After two loaded guns were recovered at Ashley High School in recent weeks, parents across New Hanover County have called for measures to improve school security.
Concerns over school security aren’t new or necessarily unique to New Hanover County, but the latest incidents have prompted some parents like Ashley Loney to push for the installation of metal detectors at the high school.
“I’m going to continue to kind of crusade through this because I don’t know what else to do at this point,” Loney told the StarNews earlier this month. “There are a lot of people that don’t know what the heck to do, but actually want to see some change.”
The incident and subsequent response are reminiscent to some extent of the communitywide discussions that were sparked in fall 2021 by a shooting at New Hanover High School. Community leaders came together with students, parents and Wilmington and New Hanover County officials to develop a plan aimed at addressing violence and connecting students and their families with community resources.
The three-year plan was unanimously approved in January 2022 by the New Hanover County Board of Commissioners. When the plan was adopted, its price tag landed just north of $39.5 million. The plan was referred to as the Community Violence Action Plan when it was approved, but since then the county has shifted its approach, renaming it the Community Building Plan, according to Alex Riley, New Hanover County’s communications and outreach coordinator.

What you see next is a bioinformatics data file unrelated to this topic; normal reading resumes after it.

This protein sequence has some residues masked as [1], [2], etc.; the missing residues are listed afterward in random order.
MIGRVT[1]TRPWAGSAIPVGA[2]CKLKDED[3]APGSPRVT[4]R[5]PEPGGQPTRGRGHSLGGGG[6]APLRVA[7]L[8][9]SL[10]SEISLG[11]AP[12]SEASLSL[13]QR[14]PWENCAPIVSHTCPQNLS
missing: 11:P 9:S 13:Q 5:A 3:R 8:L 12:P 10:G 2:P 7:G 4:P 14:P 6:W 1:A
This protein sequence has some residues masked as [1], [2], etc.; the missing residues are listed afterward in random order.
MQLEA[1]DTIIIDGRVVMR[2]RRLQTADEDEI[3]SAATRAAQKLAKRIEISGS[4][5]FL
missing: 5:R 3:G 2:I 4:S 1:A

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What does the plan fund?
The plan funds initiatives tied to several county priorities, which include connecting residents with wrap-around services, community communication, relationship building, the elimination of education barriers and at-risk training and intervention.
These initiatives include:
Elements program expansion – Enabled the New Hanover County Sheriff’s Office to increase the capacity of the program, allowing in students on the waitlist. The expansion included seven new youth intervention specialists and three case workers. The expansion was allocated more than $2.7 million over the three-year period.
Expansion of Too Good for Violence Program – Allowed the Community Justice Services department to bring its services to the high school level. The expansion includes two new case managers and two program assistants. The initiative was allocated more than $853,000 over a period of three years.
Port City United – Allowed New Hanover County to establish its own version of Durham’s Bull City United. The new department is based on Cure Violence and received broad-scale funding in the plan. That included more than $2.6 million to establish the department, more than $5.5 million to fund the department’s Community Resource Coordinators, more than $3.6 million to fund a call center, and more than $886,000 to upfit office space.